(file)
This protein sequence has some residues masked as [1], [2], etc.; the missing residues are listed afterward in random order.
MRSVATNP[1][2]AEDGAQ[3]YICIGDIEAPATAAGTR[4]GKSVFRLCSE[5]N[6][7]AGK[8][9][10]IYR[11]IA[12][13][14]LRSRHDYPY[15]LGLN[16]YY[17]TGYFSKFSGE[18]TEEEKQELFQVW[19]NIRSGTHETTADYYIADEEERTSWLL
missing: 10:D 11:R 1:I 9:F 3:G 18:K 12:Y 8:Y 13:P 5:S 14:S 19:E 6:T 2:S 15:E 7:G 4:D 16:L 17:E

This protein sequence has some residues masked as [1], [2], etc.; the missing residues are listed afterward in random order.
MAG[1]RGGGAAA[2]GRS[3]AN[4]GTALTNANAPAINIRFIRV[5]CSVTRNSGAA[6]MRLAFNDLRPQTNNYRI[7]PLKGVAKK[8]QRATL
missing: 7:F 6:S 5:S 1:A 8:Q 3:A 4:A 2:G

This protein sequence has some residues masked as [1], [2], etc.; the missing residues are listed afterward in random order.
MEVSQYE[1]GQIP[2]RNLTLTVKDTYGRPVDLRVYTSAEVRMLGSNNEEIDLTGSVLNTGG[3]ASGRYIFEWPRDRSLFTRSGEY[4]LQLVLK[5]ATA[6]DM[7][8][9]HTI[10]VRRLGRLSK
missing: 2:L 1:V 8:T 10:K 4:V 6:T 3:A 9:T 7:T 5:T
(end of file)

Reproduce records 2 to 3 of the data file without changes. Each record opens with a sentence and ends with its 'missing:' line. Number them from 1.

This protein sequence has some residues masked as [1], [2], etc.; the missing residues are listed afterward in random order.
MAG[1]RGGGAAA[2]GRS[3]AN[4]GTALTNANAPAINIRFIRV[5]CSVTRNSGAA[6]MRLAFNDLRPQTNNYRI[7]PLKGVAKK[8]QRATL
missing: 7:F 6:S 5:S 1:A 8:Q 3:A 4:A 2:G

This protein sequence has some residues masked as [1], [2], etc.; the missing residues are listed afterward in random order.
MEVSQYE[1]GQIP[2]RNLTLTVKDTYGRPVDLRVYTSAEVRMLGSNNEEIDLTGSVLNTGG[3]ASGRYIFEWPRDRSLFTRSGEY[4]LQLVLK[5]ATA[6]DM[7][8][9]HTI[10]VRRLGRLSK
missing: 2:L 1:V 8:T 10:K 4:V 6:T 3:A 9:T 7:T 5:T